Trouble is, it's one of those chicken-and-egg situations - I needed Internet access to get to the information and programs necessary, and until I'd done that I couldn't get online. Thank goodness I had a Vista machine as well, which allowed me to find Vodafone's Betavine Forge site, which provides Linux drivers for Vodafone's mobile broadband devices.

I had opted for the PCMCIA card rather than the USB modem, because I've had bad experiences with USB wi-fi adapters, although I was keenly aware that USB is generally more likely to work than PCMCIA devices. But Kubuntu seemed to detect the device fine on startup, although you couldn't get anywhere from there on as the software on the card is for Windows.

So I downloaded the Linux drivers (the stable version1.99.17, rather than the beta, both of which were available as .deb packages, presumably designed for Ubuntu). Thing was, the Linux driver had rather a lot of dependencies, which themselves had other dependencies, meaning that it wasn't practical to get it working without already having an Internet connection. So I had to wait till I could use my parent's broadband at the weekend.

So the weekend came and I brought my laptop home, and logged onto the wireless network. First of all I did:
sudo apt-get -f install

to resolve the outstanding dependencies (there were a few, many of which themselves had further dependencies to resolve, so it did take a few minutes. Now, I could start up the application, but I didn't have the settings to get it working, namely the user name, password, and APN (Access Point Name), which the application prompted me for. A little Googling led me to this forum post which explained that the settings needed to be "internet" for the APN, and "web" for both the user name and password. After having done this, the card works perfectly in Kubuntu Gutsy!

It's very slow at my parent's house as there's no 3G coverage in Diss, just GPRS. But in Norwich where 3G coverage is near-total, it was a lot faster on my Vista laptop. Still significantly slower than connecting via wi-fi to my parent's broadband connection with TalkTalk (which I didn't appreciate earlier, but now realise is pretty damn fast and has a sky-high download limit, although it's worth taking the time to ditch their DNS servers and use OpenDNS instead for a faster and more reliable response), but it's faster than some of the dialup connections I've used in the past.

Word is that mobile broadband will become dominant by 2011, but for it to match landlines the mobile phone networks will need to invest very heavily in new infrastructure. I've noticed a big difference in speed between browsing around 7-8pm and around 11pm, significantly more so than when I was using my parent's wi-fi. It could potentially be very big, and with the price war going on between the mobile operators in the UK, it's reached the point where it's competitive with landlines on price, if not performance.

Tuesday, 8 April 2008

gOS Space & myMiniPC:Bling-Enabled Linux Desktop for Myspace

Seriously cool-looking! The new gOS Space-equipped myMiniPC is clearly a shot across Apple's bows, and looks pretty awesome. You'll already know that I'm fond of gOS, so I'm really pleased to see this. Shame I haven't got an Internet connection at my new place so I can't try it yet. Ah well, I'll have to wait till I go to my parents and download a copy then.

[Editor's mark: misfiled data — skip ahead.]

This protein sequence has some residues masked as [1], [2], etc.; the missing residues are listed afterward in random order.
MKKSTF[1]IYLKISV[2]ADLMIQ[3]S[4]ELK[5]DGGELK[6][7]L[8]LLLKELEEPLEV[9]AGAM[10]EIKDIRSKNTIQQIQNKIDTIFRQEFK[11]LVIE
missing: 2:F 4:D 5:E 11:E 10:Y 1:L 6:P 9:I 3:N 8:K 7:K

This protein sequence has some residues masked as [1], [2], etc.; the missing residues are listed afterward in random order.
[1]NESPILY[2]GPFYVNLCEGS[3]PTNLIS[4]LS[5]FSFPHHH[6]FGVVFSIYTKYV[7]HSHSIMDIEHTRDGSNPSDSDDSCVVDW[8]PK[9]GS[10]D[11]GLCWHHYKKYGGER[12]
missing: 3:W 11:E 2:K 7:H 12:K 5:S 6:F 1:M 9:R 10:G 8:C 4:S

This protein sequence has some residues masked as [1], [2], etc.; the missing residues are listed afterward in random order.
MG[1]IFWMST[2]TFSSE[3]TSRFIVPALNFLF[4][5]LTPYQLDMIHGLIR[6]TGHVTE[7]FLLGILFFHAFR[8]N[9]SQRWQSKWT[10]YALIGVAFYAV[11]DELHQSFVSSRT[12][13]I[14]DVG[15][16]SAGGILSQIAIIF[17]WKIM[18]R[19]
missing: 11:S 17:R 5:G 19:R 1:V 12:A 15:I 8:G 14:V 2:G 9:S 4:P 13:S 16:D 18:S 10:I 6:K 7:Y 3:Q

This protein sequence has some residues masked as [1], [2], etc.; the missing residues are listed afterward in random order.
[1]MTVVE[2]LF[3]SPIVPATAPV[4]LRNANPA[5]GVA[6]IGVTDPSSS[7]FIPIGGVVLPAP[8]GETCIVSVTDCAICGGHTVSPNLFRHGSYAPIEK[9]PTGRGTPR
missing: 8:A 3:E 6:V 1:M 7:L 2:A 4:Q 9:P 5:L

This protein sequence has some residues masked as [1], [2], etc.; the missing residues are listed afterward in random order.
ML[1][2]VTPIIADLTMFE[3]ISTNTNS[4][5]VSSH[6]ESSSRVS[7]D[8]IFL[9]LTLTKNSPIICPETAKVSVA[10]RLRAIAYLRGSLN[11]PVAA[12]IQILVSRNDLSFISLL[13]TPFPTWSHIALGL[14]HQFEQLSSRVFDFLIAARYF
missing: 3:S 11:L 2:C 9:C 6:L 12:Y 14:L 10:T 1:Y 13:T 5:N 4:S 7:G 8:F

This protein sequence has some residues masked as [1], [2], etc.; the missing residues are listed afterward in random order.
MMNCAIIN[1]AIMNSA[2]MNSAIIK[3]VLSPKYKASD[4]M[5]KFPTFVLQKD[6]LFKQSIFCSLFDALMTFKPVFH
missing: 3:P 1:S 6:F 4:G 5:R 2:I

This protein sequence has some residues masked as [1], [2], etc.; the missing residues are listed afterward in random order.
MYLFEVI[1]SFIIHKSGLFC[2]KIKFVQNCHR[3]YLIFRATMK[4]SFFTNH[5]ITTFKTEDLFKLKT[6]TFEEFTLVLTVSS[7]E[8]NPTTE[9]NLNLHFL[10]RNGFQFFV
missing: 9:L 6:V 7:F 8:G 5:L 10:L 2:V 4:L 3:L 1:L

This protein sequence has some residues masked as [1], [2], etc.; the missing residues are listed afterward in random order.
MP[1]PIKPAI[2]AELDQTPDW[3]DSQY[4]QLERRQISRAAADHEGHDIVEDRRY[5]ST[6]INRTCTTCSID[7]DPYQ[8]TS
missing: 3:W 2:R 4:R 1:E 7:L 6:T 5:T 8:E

read more | digg story

Friday, 4 April 2008

I'm moving!

Just a quick post to say that tomorrow I am moving into a new house in Norwich so I may not have time to post for a while. Also, I don't think my new house has Internet access yet, so I may have to manage without it for a while - don't know how I'll survive, thank God Norwich has municipal wi-fi in the city centre!

Thursday, 3 April 2008

A classic Dilbert...

Check out yesterday's Dilbert strip...

A classic!

Tuesday, 1 April 2008


I heard about a great website today called Tryphone, which enables you to try out mobile phones through a Flash-based simulation. Great idea, and fun too.
You can even embed them in websites or email them to people. Here's the iPhone for example:

I'd like a 32GB iPod Touch, so this is quite fun to play with!

Kernel compilation

Well, on Sunday I managed to compile a new kernel fine in Xubuntu Gutsy (I actually compiled a 2.6.24 kernel, rather than the 2.6.22 kernel Gutsy came with, and really I should have gotten it from apt-get so I was getting the one patched specifically for Ubuntu rather than a vanilla kernel). It took absolutely ages to compile.

But was it worth it? Hell, no! I should really have had a better idea of what to do when I got the menu up to decide what drivers to include! Therefore I just left it as the default, so presumably it included every driver under the sun! It took a long time to boot up afterwards.

But, on the plus side, I CAN say I have compiled my own kernel from scratch, and it did work. Next time, I will pay a LOT more attention to the options available.

Incidentally, I found out today that the book Linux Kernel in a Nutshell, which I will have to read before I try to compile a kernel again, is available as a free download. Needless to say, as soon as I heard this I was straight onto the site! I'd actually rather have a physical copy as ebooks are hard to read, but I'm not going to complain.

My kernel has now gone - it was in VirtualBox, which I use to experiment with different Linux distros and generally mess around a lot, which is actually a very good learning experience. I've now put a new command-line install of Ubuntu in to play around with.